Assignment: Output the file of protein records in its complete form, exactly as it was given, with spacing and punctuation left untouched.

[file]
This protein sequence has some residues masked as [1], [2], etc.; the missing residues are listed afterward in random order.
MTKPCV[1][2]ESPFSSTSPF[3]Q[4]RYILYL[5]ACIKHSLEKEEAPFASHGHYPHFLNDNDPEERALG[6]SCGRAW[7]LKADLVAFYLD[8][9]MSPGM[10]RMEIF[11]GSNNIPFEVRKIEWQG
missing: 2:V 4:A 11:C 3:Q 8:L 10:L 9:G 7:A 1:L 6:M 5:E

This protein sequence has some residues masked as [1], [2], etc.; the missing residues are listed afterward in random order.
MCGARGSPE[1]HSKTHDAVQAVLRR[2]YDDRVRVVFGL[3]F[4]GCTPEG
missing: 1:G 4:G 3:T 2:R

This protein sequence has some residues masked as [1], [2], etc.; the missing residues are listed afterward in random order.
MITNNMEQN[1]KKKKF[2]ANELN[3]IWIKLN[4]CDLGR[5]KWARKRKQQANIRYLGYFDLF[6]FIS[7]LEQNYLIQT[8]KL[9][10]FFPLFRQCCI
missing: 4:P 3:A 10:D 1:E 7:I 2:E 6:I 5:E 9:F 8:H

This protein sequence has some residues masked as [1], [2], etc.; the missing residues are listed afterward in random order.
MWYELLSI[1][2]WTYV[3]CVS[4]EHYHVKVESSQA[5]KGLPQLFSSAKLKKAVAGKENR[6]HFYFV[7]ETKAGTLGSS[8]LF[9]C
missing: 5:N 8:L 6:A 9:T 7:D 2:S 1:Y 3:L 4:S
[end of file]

This protein sequence has some residues masked as [1], [2], etc.; the missing residues are listed afterward in random order.
MTKPCV[1][2]ESPFSSTSPF[3]Q[4]RYILYL[5]ACIKHSLEKEEAPFASHGHYPHFLNDNDPEERALG[6]SCGRAW[7]LKADLVAFYLD[8][9]MSPGM[10]RMEIF[11]GSNNIPFEVRKIEWQG
missing: 2:V 4:A 11:C 3:Q 8:L 10:L 9:G 7:A 1:L 6:M 5:E

This protein sequence has some residues masked as [1], [2], etc.; the missing residues are listed afterward in random order.
MCGARGSPE[1]HSKTHDAVQAVLRR[2]YDDRVRVVFGL[3]F[4]GCTPEG
missing: 1:G 4:G 3:T 2:R

This protein sequence has some residues masked as [1], [2], etc.; the missing residues are listed afterward in random order.
MITNNMEQN[1]KKKKF[2]ANELN[3]IWIKLN[4]CDLGR[5]KWARKRKQQANIRYLGYFDLF[6]FIS[7]LEQNYLIQT[8]KL[9][10]FFPLFRQCCI
missing: 4:P 3:A 10:D 1:E 7:I 2:E 6:I 5:E 9:F 8:H

This protein sequence has some residues masked as [1], [2], etc.; the missing residues are listed afterward in random order.
MWYELLSI[1][2]WTYV[3]CVS[4]EHYHVKVESSQA[5]KGLPQLFSSAKLKKAVAGKENR[6]HFYFV[7]ETKAGTLGSS[8]LF[9]C
missing: 5:N 8:L 6:A 9:T 7:D 2:S 1:Y 3:L 4:S